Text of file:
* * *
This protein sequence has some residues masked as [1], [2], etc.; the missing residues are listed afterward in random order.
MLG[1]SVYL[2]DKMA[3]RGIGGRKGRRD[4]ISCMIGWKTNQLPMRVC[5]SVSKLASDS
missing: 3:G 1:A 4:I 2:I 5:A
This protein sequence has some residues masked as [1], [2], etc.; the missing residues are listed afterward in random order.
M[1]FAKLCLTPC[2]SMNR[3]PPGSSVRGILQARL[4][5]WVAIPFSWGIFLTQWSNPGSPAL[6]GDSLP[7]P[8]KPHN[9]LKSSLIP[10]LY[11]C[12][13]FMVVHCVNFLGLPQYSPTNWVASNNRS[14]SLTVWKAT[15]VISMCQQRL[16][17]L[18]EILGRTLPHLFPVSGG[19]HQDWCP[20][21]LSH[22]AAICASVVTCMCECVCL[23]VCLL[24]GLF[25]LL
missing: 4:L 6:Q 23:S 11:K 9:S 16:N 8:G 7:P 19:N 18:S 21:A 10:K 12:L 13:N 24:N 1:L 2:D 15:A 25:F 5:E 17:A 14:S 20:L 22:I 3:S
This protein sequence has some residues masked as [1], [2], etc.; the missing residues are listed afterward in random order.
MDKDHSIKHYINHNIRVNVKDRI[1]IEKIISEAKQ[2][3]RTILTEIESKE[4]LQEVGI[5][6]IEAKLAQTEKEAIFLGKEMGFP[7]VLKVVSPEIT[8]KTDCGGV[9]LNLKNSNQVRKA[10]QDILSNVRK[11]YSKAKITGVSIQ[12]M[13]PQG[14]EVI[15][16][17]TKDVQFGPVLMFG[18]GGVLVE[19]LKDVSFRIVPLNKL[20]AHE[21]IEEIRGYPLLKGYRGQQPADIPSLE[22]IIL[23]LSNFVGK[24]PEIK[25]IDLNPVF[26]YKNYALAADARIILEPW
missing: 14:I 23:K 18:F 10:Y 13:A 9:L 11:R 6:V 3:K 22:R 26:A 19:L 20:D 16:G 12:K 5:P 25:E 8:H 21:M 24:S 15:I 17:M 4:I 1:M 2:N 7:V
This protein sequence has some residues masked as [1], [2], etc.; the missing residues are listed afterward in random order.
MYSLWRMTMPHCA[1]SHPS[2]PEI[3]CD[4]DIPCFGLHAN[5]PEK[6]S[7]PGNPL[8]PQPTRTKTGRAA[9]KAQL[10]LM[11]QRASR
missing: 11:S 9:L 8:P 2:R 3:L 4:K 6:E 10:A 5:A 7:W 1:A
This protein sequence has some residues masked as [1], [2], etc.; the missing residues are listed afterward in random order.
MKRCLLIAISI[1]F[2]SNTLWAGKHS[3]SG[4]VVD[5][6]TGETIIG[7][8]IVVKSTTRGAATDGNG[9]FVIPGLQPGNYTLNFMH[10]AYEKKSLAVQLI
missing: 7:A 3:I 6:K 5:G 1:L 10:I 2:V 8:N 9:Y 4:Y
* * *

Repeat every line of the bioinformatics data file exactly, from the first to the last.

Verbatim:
This protein sequence has some residues masked as [1], [2], etc.; the missing residues are listed afterward in random order.
MLG[1]SVYL[2]DKMA[3]RGIGGRKGRRD[4]ISCMIGWKTNQLPMRVC[5]SVSKLASDS
missing: 3:G 1:A 4:I 2:I 5:A
This protein sequence has some residues masked as [1], [2], etc.; the missing residues are listed afterward in random order.
M[1]FAKLCLTPC[2]SMNR[3]PPGSSVRGILQARL[4][5]WVAIPFSWGIFLTQWSNPGSPAL[6]GDSLP[7]P[8]KPHN[9]LKSSLIP[10]LY[11]C[12][13]FMVVHCVNFLGLPQYSPTNWVASNNRS[14]SLTVWKAT[15]VISMCQQRL[16][17]L[18]EILGRTLPHLFPVSGG[19]HQDWCP[20][21]LSH[22]AAICASVVTCMCECVCL[23]VCLL[24]GLF[25]LL
missing: 4:L 6:Q 23:S 11:K 9:S 16:N 8:G 7:P 19:N 18:S 21:A 10:K 12:L 13:N 24:N 1:L 2:D 15:A 25:F 5:E 17:A 14:S 20:L 22:I 3:S
This protein sequence has some residues masked as [1], [2], etc.; the missing residues are listed afterward in random order.
MDKDHSIKHYINHNIRVNVKDRI[1]IEKIISEAKQ[2][3]RTILTEIESKE[4]LQEVGI[5][6]IEAKLAQTEKEAIFLGKEMGFP[7]VLKVVSPEIT[8]KTDCGGV[9]LNLKNSNQVRKA[10]QDILSNVRK[11]YSKAKITGVSIQ[12]M[13]PQG[14]EVI[15][16][17]TKDVQFGPVLMFG[18]GGVLVE[19]LKDVSFRIVPLNKL[20]AHE[21]IEEIRGYPLLKGYRGQQPADIPSLE[22]IIL[23]LSNFVGK[24]PEIK[25]IDLNPVF[26]YKNYALAADARIILEPW
missing: 14:I 23:K 18:F 10:Y 13:A 9:L 11:R 6:V 3:K 22:R 26:A 19:L 20:D 16:G 12:K 5:P 25:E 8:H 21:M 24:S 15:I 17:M 4:I 1:M 2:N 7:V
This protein sequence has some residues masked as [1], [2], etc.; the missing residues are listed afterward in random order.
MYSLWRMTMPHCA[1]SHPS[2]PEI[3]CD[4]DIPCFGLHAN[5]PEK[6]S[7]PGNPL[8]PQPTRTKTGRAA[9]KAQL[10]LM[11]QRASR
missing: 11:S 9:L 8:P 2:R 3:L 4:K 6:E 10:A 5:A 7:W 1:A
This protein sequence has some residues masked as [1], [2], etc.; the missing residues are listed afterward in random order.
MKRCLLIAISI[1]F[2]SNTLWAGKHS[3]SG[4]VVD[5][6]TGETIIG[7][8]IVVKSTTRGAATDGNG[9]FVIPGLQPGNYTLNFMH[10]AYEKKSLAVQLI
missing: 7:A 3:I 6:K 5:G 1:L 10:I 2:V 8:N 9:Y 4:Y